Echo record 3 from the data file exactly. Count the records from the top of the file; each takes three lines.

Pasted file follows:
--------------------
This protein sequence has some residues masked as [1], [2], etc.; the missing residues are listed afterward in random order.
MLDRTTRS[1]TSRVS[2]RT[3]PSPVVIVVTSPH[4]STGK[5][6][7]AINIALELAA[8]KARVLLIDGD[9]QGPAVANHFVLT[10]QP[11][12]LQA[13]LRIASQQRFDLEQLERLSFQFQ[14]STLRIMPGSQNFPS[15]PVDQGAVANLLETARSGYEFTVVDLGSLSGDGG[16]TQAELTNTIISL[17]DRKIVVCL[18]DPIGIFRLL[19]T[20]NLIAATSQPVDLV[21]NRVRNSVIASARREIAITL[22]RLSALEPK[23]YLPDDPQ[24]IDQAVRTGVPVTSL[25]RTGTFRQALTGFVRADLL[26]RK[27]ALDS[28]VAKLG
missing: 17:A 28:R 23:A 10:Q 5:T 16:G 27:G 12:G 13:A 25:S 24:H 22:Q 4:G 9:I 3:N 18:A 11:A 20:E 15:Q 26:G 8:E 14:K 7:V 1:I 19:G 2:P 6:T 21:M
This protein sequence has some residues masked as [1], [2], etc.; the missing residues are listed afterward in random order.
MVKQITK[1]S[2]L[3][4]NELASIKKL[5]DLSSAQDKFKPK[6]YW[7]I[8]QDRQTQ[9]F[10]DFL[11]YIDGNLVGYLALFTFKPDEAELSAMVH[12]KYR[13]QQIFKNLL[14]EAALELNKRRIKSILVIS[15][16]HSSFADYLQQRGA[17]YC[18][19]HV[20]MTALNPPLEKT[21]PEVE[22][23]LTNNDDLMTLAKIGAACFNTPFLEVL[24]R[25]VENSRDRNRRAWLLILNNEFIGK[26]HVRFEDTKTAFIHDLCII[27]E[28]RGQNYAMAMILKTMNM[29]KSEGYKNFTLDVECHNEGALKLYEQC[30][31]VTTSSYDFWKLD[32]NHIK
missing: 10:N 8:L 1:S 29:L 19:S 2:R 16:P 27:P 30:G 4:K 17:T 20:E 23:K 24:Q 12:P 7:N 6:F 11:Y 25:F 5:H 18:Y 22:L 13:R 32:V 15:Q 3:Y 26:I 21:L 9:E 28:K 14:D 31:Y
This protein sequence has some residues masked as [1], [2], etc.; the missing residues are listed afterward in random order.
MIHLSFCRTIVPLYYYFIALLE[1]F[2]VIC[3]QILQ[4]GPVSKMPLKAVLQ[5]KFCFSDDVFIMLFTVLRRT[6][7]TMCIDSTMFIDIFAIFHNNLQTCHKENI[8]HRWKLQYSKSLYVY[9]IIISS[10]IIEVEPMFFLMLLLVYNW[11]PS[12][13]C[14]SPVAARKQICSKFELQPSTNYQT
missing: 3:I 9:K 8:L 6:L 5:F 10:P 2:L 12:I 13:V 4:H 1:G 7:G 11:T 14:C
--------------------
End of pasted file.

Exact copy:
This protein sequence has some residues masked as [1], [2], etc.; the missing residues are listed afterward in random order.
MIHLSFCRTIVPLYYYFIALLE[1]F[2]VIC[3]QILQ[4]GPVSKMPLKAVLQ[5]KFCFSDDVFIMLFTVLRRT[6][7]TMCIDSTMFIDIFAIFHNNLQTCHKENI[8]HRWKLQYSKSLYVY[9]IIISS[10]IIEVEPMFFLMLLLVYNW[11]PS[12][13]C[14]SPVAARKQICSKFELQPSTNYQT
missing: 3:I 9:K 8:L 6:L 5:F 10:P 2:L 12:I 13:V 4:H 1:G 7:G 11:T 14:C